My husband is pretty darn selfless.  He puts up with the fact that I get up in the wee hours of the morning to put my time in to train, and how I’ve restructured my days and routine to make life happen without objection or question.  I’m in bed at night early and he doesn’t complain.  He runs a pretty opposite schedule and is a night owl with his training and usually goes out to the gym or bike rides once I go to bed at night and only goes to sleep a couple hours before I wake up–he does his desert runs in the morning with our dog usually hours after I’ve been up and gone so that he trains for his respective races.  Because we work together as a team, we’ve been able to tag team the schedule and make sure that the day-to-day responsibilities still happen at the level of our expectation and nothing suffers, but that our dreams don’t get squashed either–we did that for too long early on in our ministry and it didn’t breed too much good in any arena of life.  We also have made concessions in our personal budget to afford gear, races, etc–expenses we haven’t had before because these things weren’t a priority in our life, but the things we’ve sacrificed for it are worth it, so it’s a win-win in the end.  The quality time that we spend together looks different than it used to and we’re content with that, life and relationships evolve–that’s a pretty cool thing too.  I love my husband more and more every day, there’s no doubt about that fact.

I’m happy to put in the time to travel and cheer on his races, sherpa him with his fuel and things he may need, have all the fun, and celebrate his successes because he’s done the absolute same for me, and quite honestly more.  My husband is my biggest cheerleader in all areas of life and ministry–he’s always been one of my greatest gifts from God, and his encouragement in this area of my life is no different.  No matter the crazy idea I get, he says go for it.  I need people that support the insanity–and I’m grateful for the handful I’ve got around that get it and the strangers that I’ve picked up along the way too.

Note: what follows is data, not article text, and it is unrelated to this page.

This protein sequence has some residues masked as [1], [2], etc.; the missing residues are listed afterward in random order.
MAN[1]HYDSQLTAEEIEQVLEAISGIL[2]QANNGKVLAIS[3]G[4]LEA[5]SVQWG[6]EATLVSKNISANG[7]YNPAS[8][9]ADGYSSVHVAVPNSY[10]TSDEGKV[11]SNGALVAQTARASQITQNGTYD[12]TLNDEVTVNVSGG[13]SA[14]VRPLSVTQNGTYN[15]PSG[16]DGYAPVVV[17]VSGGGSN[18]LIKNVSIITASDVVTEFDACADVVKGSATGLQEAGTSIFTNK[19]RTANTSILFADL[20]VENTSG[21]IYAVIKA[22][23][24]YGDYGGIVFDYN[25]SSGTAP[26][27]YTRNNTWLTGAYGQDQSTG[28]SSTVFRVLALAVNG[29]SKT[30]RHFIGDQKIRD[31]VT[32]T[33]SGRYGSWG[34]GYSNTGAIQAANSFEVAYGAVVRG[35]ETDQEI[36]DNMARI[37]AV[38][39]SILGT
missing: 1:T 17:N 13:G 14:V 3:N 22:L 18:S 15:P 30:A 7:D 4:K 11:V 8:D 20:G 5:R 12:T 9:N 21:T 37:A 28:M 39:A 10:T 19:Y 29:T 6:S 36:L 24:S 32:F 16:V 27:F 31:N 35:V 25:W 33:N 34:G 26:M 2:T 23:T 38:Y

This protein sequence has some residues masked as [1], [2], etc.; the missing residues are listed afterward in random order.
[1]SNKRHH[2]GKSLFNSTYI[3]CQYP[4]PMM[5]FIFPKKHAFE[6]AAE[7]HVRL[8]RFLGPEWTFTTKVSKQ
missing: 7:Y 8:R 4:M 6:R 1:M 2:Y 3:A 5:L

Support is so important, because there are so many nay-sayers out there.  Those are the ones that are blatant about it–they clearly don’t support your dreams, and that’s okay, they can go merrily on their way of making someone else miserable.  But there’s other discouragers that are a little bit sneakier–they may not even realize they are doing it.  These are the people in our lives that don’t take the time to necessarily understand why our passions make us tick and are constantly feeding us the comments of “slow down” and “don’t you think that’s too much” or “you’re overdoing it” when you’re not–they may be consciously or unconsciously trying to sabotage our goals, contentedness, or happiness.  I’m not saying these people need to be eliminated from our lives–quite often they’re people we love very much–but we have to figure out how to deal with them when their comments grate on every nerve fiber in your body.

There’s a teeny-tiny bit of benefit in the nay-sayers and saboteurs too.  Honestly, some days, they give that stroke to the fire that fuel it just a little bit longer–they help us to push harder, run longer, and kick our mental walls in the teeth.  They may have meant to tear you down when ultimately it fired you up all the more.  God has bigger plans than the trash.

No matter who we are, where we are, what we’re doing, and what we’re striving to do–I think it does take people around us, not only those to keep us accountable in our goals, but the village–not only to be an encourager in the good and rough times, but to occasionally pitch in with the practical stuff, without prompt or request, because help may not even be realized that it’s needed.  We need each other whether we realize it or not.  And this applies in every life!